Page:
Then there can be another round of that if the examiners want it.Often toward the end it gets into a general discussion about the exams and how they inter-relate, or about the student’s thesis topic.Then the student is asked to leave the room.The chair asks each of the examiners in turn to certify that student has passed the oral defense.If everybody agrees that student has passed, student is informed that s/he will be admitted in the PhD candidacy as soon as s/he presents and defends the dissertation prospectus (which is supposed to be done within 6 weeks).
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The written and oral examinations in each field will receive one grade: pass/fail.At the end of the defense, the committee deliberates on whether the papers and the oral defense merit a pass.If any of the comprehensive exam fields is judged as less than first class (79% or below), the student will be asked to re-do the paper for that field .If any of the comprehensive exam fields is judged as less than first class (79% or below), the student will be asked to re-do the paper for that field.
If a student fails a minor field, the student fails the examination and must repeat both the written and oral examinations in the minor field.A student who fails the major field or both minor fields must repeat the written and oral examinations in all fields Help me write my custom presentation asian studies 100% plagiarism-free Premium 20 days Doctoral single spaced.
A student who fails the major field or both minor fields must repeat the written and oral examinations in all fields.
No substitution of fields at re-examination will be permitted Help me write my custom presentation asian studies 100% plagiarism-free Premium 20 days Doctoral single spaced.No substitution of fields at re-examination will be permitted.A student will be allowed to re-sit comprehensives only once, and will be required to withdraw from the Ph.programme upon a second failure in one or more fields.A students needs to provide all three examiners, the Graduate Advisor and the Graduate Secretary with copies of all three exams papers.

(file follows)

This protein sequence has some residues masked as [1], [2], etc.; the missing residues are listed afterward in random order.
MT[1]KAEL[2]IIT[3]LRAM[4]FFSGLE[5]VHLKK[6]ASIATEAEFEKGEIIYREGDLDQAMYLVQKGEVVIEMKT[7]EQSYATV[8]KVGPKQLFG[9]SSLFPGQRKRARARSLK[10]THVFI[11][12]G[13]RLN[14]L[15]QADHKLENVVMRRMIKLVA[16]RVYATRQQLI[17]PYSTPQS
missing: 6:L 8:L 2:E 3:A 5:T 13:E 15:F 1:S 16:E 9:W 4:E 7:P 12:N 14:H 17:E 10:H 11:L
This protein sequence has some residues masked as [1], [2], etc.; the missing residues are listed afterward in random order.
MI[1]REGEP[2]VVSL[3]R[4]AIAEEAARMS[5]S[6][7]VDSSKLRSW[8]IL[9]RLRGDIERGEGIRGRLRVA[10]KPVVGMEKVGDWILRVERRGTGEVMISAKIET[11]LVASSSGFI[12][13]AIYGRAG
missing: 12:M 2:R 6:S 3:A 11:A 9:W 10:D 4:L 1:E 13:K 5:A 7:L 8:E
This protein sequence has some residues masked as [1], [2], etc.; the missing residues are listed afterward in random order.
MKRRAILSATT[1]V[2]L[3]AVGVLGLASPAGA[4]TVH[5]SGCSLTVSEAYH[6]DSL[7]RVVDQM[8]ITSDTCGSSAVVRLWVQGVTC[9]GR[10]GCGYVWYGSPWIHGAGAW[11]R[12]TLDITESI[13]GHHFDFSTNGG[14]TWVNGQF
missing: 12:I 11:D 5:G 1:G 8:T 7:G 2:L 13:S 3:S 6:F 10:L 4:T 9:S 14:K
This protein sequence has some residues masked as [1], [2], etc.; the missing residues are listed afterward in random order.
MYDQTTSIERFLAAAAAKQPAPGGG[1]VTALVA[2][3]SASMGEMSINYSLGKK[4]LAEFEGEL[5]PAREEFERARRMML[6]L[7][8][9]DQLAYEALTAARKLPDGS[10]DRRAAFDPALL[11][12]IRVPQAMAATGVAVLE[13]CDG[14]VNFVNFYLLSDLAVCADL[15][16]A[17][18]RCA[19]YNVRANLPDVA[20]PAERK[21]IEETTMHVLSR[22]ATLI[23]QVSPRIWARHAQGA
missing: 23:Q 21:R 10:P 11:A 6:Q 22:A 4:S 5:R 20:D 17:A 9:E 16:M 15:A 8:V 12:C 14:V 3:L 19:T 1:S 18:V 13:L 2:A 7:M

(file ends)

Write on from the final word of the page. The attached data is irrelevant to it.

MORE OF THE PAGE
The Graduate Secretary asks the Oral Exam Chair if s/he wants copies of the exams (papers).Dissertation Prospectus (Department-internal procedure) This will build on the groundwork laid by the Comprehensive Exams.It develops an argument proposing the direction in which the student expects the research to develop.The Dissertation Prospectus, prepared in consultation with the supervisory committee, must be defended within 6 weeks of the comprehensive exam oral defense.
The Prospectus should be written in such a way that it makes good sense to academics outside the area of specialization.It should, accordingly, include relevant explanation and detail at every stage; it is closer to a grant application or book proposal than a research essay.The Prospectus should be approximately 10 to 15 pages (not including bibliography), double-spaced.Ideally, the defense of this document should take place in a face-to-face discussion with the Supervisory Committee.There is normally no Chair for the Prospectus defense.
The Prospectus defense allows the supervisory committee to communicate with each other and with the student about specific expectations regarding the timing and strategy of dissertation research and writing, and any emendations to the research plan or bibliography.Approval of the Prospectus will be determined according to such criteria as the originality and value of the project, quality of research, and care of preparation.Should the supervisory committee decide at this stage that the program of research has not yet been adequately described and rationalized, it will invite the student, in consultation with the supervisory committee, to revise the relevant portions of the Prospectus for a second delivery within six weeks.If, on this second occasion, the committee remains dissatisfied, the student will be required to withdraw from the program.Candidacy is achieved only after the Prospectus has been approved and the appropriate paperwork (Approval of Dissertation Prospectus Form) has been given to the Graduate Secretary.